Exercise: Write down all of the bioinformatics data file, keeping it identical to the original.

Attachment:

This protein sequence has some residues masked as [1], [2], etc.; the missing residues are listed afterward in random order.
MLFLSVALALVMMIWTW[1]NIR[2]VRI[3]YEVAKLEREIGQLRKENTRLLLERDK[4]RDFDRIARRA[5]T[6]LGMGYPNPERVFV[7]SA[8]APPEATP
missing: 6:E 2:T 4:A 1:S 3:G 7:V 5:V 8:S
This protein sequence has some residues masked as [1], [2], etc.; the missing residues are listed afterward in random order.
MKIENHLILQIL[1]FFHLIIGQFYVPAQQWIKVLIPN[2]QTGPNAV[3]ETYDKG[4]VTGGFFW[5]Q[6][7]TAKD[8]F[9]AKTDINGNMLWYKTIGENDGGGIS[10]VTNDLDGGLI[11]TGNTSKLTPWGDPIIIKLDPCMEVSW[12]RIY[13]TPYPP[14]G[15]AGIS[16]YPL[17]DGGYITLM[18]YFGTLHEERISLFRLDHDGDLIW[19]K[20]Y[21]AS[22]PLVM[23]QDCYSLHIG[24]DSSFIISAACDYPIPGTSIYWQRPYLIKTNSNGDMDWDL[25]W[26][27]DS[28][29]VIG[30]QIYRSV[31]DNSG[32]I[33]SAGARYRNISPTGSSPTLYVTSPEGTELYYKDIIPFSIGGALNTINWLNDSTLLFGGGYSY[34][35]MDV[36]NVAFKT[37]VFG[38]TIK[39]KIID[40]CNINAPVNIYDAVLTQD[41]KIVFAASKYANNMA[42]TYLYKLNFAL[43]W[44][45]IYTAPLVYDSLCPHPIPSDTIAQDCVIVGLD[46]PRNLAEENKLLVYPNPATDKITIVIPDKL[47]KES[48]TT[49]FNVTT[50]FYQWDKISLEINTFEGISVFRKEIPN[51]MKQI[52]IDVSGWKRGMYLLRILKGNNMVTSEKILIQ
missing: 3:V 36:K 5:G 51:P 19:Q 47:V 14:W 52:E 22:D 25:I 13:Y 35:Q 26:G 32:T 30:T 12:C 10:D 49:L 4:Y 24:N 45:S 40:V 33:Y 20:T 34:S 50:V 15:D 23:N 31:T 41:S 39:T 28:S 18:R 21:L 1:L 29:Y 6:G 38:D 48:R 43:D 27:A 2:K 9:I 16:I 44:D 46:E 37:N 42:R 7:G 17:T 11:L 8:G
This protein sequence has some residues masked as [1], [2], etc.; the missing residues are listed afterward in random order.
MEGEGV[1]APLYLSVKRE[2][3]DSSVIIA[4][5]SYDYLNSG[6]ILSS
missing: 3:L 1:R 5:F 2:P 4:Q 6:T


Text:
This protein sequence has some residues masked as [1], [2], etc.; the missing residues are listed afterward in random order.
MLFLSVALALVMMIWTW[1]NIR[2]VRI[3]YEVAKLEREIGQLRKENTRLLLERDK[4]RDFDRIARRA[5]T[6]LGMGYPNPERVFV[7]SA[8]APPEATP
missing: 6:E 2:T 4:A 1:S 3:G 7:V 5:V 8:S
This protein sequence has some residues masked as [1], [2], etc.; the missing residues are listed afterward in random order.
MKIENHLILQIL[1]FFHLIIGQFYVPAQQWIKVLIPN[2]QTGPNAV[3]ETYDKG[4]VTGGFFW[5]Q[6][7]TAKD[8]F[9]AKTDINGNMLWYKTIGENDGGGIS[10]VTNDLDGGLI[11]TGNTSKLTPWGDPIIIKLDPCMEVSW[12]RIY[13]TPYPP[14]G[15]AGIS[16]YPL[17]DGGYITLM[18]YFGTLHEERISLFRLDHDGDLIW[19]K[20]Y[21]AS[22]PLVM[23]QDCYSLHIG[24]DSSFIISAACDYPIPGTSIYWQRPYLIKTNSNGDMDWDL[25]W[26][27]DS[28][29]VIG[30]QIYRSV[31]DNSG[32]I[33]SAGARYRNISPTGSSPTLYVTSPEGTELYYKDIIPFSIGGALNTINWLNDSTLLFGGGYSY[34][35]MDV[36]NVAFKT[37]VFG[38]TIK[39]KIID[40]CNINAPVNIYDAVLTQD[41]KIVFAASKYANNMA[42]TYLYKLNFAL[43]W[44][45]IYTAPLVYDSLCPHPIPSDTIAQDCVIVGLD[46]PRNLAEENKLLVYPNPATDKITIVIPDKL[47]KES[48]TT[49]FNVTT[50]FYQWDKISLEINTFEGISVFRKEIPN[51]MKQI[52]IDVSGWKRGMYLLRILKGNNMVTSEKILIQ
missing: 3:V 36:K 5:G 51:P 19:Q 47:V 14:W 52:E 22:D 25:I 13:Y 35:Q 26:G 32:T 30:T 12:C 10:D 49:L 4:Y 24:N 45:S 40:V 33:Y 20:T 34:S 50:V 15:D 23:N 31:T 41:S 39:T 28:S 18:R 21:L 1:L 29:Y 6:G 38:D 48:R 43:D 27:A 2:K 9:I 16:I 44:D 46:E 37:N 42:R 7:G 17:T 11:L 8:G
This protein sequence has some residues masked as [1], [2], etc.; the missing residues are listed afterward in random order.
MEGEGV[1]APLYLSVKRE[2][3]DSSVIIA[4][5]SYDYLNSG[6]ILSS
missing: 3:L 1:R 5:F 2:P 4:Q 6:T